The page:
Skills Shortages, Visa Changes, and what does it all mean for you? - Your Talent Solutions
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Skills Shortages, Visa Changes, and what does it all mean for you?

You may have seen in the news that changes have been made to the skilled worker visa eligibility criteria and they arrived on the 4th of April 2024, so as of now, these are the new rules we need to follow, and the changes are not small.  


We’re going to examine why the skilled worker visa is necessary for many businesses navigating the skills shortages, look at the changes and how they might impact you, and look at why the skilled visa route is still one many employers will want to consider. 


Skills Shortages 


We’ve all heard of the skills shortages, but to put some of this into context, some statistics are shared below to highlight the situation many businesses find themselves in. The skilled worker visa isn’t the only solution to these challenges, but it is certainly one potential route to alleviate some of the staffing problems industries face. There are many more things businesses should be doing to help but there’s not enough room in this blog to discuss them. 


  • According to a report by the UK Commission for Employment and Skills over one-third of UK employers reported difficulty in filling vacancies due to skills shortages. 
  • Engineering and technology seemed to be the most heavily impacted with a survey by Engineering UK showing that we needed to fill 186,000 roles a year to keep pace 
  • Healthcare is facing significant shortages, especially in nursing and GP roles, in 2020 there were over 44,000 nursing vacancies 
  • Social care is struggling to keep pace with an ageing population with over 120,000 vacancies in 2020 
  • A report by TechNation showed that we needed an extra 1.2 million tech workers to keep pace with demand 
  • The Construction Industry Training Board warned that we needed over 200,000 workers to meet demand based on projections going into 2025 
  • The hospitality industry has long struggled with skills shortages, particularly in kitchen roles and management, but across the sector. In 2020 UKHospitality reported that 80% of businesses struggled to hire chefs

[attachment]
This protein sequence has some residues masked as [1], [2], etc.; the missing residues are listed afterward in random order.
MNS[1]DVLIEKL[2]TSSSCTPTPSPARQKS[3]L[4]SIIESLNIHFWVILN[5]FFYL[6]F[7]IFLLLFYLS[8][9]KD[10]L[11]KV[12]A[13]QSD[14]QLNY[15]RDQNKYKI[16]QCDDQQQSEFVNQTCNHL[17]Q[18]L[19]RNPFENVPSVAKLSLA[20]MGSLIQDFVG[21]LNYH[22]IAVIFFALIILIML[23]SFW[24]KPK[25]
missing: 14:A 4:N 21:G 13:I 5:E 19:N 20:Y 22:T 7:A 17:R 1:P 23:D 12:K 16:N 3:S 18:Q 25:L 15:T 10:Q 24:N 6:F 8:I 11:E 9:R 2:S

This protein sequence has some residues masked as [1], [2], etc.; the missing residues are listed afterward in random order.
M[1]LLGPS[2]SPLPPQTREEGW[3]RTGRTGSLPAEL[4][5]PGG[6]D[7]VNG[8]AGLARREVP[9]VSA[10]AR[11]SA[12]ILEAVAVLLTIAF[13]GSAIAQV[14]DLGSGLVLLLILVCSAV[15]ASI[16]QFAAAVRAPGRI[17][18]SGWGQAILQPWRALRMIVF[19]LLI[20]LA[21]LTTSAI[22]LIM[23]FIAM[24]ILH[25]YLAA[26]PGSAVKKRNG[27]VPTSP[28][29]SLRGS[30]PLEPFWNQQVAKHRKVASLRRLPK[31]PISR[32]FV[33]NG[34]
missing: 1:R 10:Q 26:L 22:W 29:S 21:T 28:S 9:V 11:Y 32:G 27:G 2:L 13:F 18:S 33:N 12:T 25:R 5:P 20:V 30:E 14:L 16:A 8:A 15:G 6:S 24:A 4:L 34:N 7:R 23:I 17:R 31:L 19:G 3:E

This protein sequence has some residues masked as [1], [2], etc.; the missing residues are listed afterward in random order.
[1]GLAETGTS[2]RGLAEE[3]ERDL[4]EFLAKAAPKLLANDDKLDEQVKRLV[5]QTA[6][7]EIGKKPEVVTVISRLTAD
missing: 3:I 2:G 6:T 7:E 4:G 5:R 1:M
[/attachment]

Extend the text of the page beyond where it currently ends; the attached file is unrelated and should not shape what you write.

What are the changes to the rules? 


Skilled visa 


The headline change is that skilled workers will now require a minimum salary of £38,700 to be eligible for the visa, up from £26,200 which is nearly a gobsmacking 50% rise. The spouse visa will also rise to £29,000. 



Healthcare and New Entrants 


Healthcare workers will have a lower threshold but will still see an increase from £26,200 to £29,000. “New Entrants” will be able to earn 30% less too if they qualify. What is a new entrant? 


Shortage occupation List 


The shortage occupation list is being replaced by the Immigration Salary List (ISL) that will give the home office greater control over occupations with a lower salary requirement. Those occupations in the ISL will have a 20% discount compared to the general threshold. 


Existing workers 


For those of you with existing skilled workers in employment, you won’t have to meet the full salary change when it comes to visa renewal but there are changes. The threshold for these visa extensions will be £29,000, up from £26,200. 


Health Surcharge 


We are also going to see a significant increase in costs for the health surcharge, this will now cost £1,035 per year, up from £624. 




For those starting their studies from 2024, you will only be eligible to bring a partner or children if you are studying for a PhD or other doctorate. 


There are no current plans to remove the 2-year post study work visa entitlement for all international graduates, but this scheme is under review. 



What does this mean? 


Well, this is a tricky one to analyse as whilst some things have been made harder it is important to recognise that helping to fill hard-to-fill roles is still very possible with the skilled worker visa. The way in which the visa system is setup makes it clear to understand who is eligible and what roles within your business would benefit from widening your candidate pool to look at highly skilled international candidates. 


New challenges are certainly there and some roles that would otherwise be eligible are now no longer falling within a lower salary threshold level. That said, those occupations that have a skills shortage are still eligible for a lower salary threshold if the median salary is below the levels set. 


We have always advocated for clients of ours to look at the skilled worker visa as a way of filling any skills gaps within their organisation. If your industry is meeting challenges with finding the right candidate, then widening your candidate pool makes sense and gaining a sponsor licence isn’t as daunting as you might think. Whilst the salary threshold has increased, in most cases the required salary will be in line with the median salary for that industry, or below if you are looking at highly skilled workers. 


Whilst we wouldn’t say that the skilled worker route is a silver bullet for staffing shortages, it remains an opportunity to bring in skilled talent from overseas who can contribute to businesses across the UK and used alongside other methods can form part of an effective overall strategy that can set you apart from your competition. 


If you have any questions regarding how looking at skilled workers can positively impact your business then please contact me on or 07790958426, we can also make some suggestions of experts who can support you on the legal side of that journey. 


Additionally, if you want to discuss what a wider strategy might look like, then we’re here for that too. 

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